3D mechanical stratigraphy of a deformed multi-layer: linking sedimentary architecture and strain partitioning

Adam Cawood* (Corresponding Author), Clare E Bond

*Corresponding author for this work

Research output: Contribution to journalArticlepeer-review

27 Citations (Scopus)
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Stratigraphic influence on structural style and strain distribution in deformed sedimentary sequences is well established, in models of 2D mechanical stratigraphy. In this study we attempt to refine existing models of stratigraphic-structure interaction by examining outcrop scale 3D variations in sedimentary architecture and the effects on subsequent deformation. At Monkstone Point, Pembrokeshire, SW Wales, digital mapping and virtual scanline data from a high resolution virtual outcrop have been combined with field observations, sedimentary logs and thin section analysis. Results show that significant variation in strain partitioning is controlled by changes, at a scale of tens of metres, in sedimentary architecture within Upper Carboniferous fluvio-deltaic deposits. Coupled vs uncoupled deformation of the sequence is defined by the composition and lateral continuity of mechanical units and unit interfaces. Where the sedimentary sequence is characterised by gradational changes in composition and grain size, we find that deformation structures are best characterized by patterns of distributed strain. In contrast, distinct compositional changes vertically and in laterally equivalent deposits results in highly partitioned deformation and strain. The mechanical stratigraphy of the study area is inherently 3D in nature, due to lateral and vertical compositional variability. Consideration should be given to 3D variations in mechanical stratigraphy, such as those outlined here, when predicting subsurface deformation in multi-layers.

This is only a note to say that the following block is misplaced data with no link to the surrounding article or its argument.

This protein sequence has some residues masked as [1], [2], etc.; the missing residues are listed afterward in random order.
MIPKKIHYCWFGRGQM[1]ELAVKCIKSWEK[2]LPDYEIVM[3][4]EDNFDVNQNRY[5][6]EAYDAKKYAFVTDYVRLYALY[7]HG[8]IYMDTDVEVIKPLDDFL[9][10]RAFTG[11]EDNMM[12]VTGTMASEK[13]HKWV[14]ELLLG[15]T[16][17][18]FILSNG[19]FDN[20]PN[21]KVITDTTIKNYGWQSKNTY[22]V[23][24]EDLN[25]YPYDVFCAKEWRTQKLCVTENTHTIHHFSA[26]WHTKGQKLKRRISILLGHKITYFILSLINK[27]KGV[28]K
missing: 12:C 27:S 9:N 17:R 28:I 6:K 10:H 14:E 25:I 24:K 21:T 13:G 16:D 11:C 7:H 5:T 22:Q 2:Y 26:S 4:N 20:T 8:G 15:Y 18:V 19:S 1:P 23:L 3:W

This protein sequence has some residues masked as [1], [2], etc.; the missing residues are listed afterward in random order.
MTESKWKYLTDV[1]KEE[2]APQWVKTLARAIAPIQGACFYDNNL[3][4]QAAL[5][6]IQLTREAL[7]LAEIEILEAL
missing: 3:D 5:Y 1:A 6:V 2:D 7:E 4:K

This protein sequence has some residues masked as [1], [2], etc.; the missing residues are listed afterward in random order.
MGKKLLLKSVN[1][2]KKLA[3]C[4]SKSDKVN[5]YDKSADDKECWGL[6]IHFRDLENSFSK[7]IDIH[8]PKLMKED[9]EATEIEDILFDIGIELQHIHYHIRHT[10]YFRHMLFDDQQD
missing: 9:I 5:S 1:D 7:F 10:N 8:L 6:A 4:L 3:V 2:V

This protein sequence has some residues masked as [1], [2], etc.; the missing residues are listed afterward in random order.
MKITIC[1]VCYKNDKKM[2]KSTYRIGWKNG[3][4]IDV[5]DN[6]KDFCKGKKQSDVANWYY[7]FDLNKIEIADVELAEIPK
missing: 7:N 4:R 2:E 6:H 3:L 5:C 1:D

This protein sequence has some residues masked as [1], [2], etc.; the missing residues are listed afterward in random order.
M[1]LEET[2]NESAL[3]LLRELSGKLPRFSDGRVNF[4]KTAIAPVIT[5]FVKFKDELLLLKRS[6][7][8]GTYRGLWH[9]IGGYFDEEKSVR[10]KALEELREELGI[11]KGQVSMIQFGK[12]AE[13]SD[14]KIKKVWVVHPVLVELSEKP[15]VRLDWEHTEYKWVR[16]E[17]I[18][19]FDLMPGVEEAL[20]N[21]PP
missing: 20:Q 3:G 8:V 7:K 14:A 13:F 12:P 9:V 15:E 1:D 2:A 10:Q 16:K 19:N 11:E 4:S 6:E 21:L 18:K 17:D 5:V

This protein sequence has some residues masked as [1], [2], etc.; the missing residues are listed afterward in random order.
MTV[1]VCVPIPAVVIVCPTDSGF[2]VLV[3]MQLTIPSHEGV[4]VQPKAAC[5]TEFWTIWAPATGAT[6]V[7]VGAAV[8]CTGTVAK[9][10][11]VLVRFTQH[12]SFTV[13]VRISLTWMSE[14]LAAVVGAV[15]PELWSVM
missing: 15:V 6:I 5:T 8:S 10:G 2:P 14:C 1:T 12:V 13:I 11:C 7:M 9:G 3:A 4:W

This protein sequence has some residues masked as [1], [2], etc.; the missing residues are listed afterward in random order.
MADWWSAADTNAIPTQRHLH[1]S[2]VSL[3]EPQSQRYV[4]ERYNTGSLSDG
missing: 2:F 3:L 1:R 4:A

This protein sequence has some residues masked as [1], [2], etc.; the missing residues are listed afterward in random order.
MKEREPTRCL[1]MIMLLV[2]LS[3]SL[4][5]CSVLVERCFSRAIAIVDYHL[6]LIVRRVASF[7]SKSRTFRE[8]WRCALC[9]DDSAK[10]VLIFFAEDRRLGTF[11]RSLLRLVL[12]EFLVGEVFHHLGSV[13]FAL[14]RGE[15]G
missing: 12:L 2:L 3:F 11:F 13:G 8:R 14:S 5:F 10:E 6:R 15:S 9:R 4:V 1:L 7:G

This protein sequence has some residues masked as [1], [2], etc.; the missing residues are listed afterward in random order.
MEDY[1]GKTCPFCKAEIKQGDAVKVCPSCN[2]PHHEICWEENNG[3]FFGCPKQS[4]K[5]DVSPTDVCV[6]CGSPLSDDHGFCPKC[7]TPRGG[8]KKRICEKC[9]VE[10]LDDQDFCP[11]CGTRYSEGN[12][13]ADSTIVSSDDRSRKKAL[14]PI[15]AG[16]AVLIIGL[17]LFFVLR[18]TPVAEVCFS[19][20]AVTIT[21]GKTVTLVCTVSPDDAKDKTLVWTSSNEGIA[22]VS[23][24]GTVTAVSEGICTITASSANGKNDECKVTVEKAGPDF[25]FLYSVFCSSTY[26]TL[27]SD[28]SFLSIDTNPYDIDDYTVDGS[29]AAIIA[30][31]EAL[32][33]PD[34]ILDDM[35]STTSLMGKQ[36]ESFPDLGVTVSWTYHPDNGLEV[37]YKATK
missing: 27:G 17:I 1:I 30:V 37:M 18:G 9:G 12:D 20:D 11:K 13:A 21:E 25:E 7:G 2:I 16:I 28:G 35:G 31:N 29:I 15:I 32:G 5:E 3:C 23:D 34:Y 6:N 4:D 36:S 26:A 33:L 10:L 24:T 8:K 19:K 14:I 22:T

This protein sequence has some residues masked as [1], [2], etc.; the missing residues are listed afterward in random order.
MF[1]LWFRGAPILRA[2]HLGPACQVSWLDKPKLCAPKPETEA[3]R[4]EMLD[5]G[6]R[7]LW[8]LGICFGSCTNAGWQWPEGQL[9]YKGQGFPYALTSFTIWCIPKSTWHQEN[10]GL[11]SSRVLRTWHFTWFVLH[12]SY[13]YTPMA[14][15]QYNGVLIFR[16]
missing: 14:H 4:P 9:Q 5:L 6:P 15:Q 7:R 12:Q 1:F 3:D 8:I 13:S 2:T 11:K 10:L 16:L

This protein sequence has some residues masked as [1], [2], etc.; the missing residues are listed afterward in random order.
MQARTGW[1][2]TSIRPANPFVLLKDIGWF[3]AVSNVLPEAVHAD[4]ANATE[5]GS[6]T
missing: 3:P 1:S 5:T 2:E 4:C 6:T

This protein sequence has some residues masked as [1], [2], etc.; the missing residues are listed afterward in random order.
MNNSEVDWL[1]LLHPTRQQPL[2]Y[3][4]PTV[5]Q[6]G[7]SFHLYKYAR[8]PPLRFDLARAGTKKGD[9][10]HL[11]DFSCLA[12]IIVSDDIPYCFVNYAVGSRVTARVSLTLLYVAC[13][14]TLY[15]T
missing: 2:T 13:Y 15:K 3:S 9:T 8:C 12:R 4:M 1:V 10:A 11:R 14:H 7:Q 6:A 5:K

Original languageEnglish
Pages (from-to)54-69
Number of pages16
JournalJournal of Structural Geology
Early online date24 Nov 2017
Publication statusPublished - Jan 2018

Bibliographical note

This study was carried out as part of a University of Aberdeen provided PhD supported by The NERC Centre for Doctoral Training in Oil & Gas, (grant reference: NE/M00578X/1). Thanks to Yukitsugu Totake for field assistance and acquisition of images for photogrammetric virtual outcrop generation. Midland Valley Exploration is thanked for academic use of Move 2016 software. We gratefully acknowledge the detailed and constructive reviews by Adrian Pfiffner and Cara Burberry which greatly improved the manuscript.


  • 3D mechanical stratigraphy
  • strain partitioning
  • virtual outcrop
  • multi-layer


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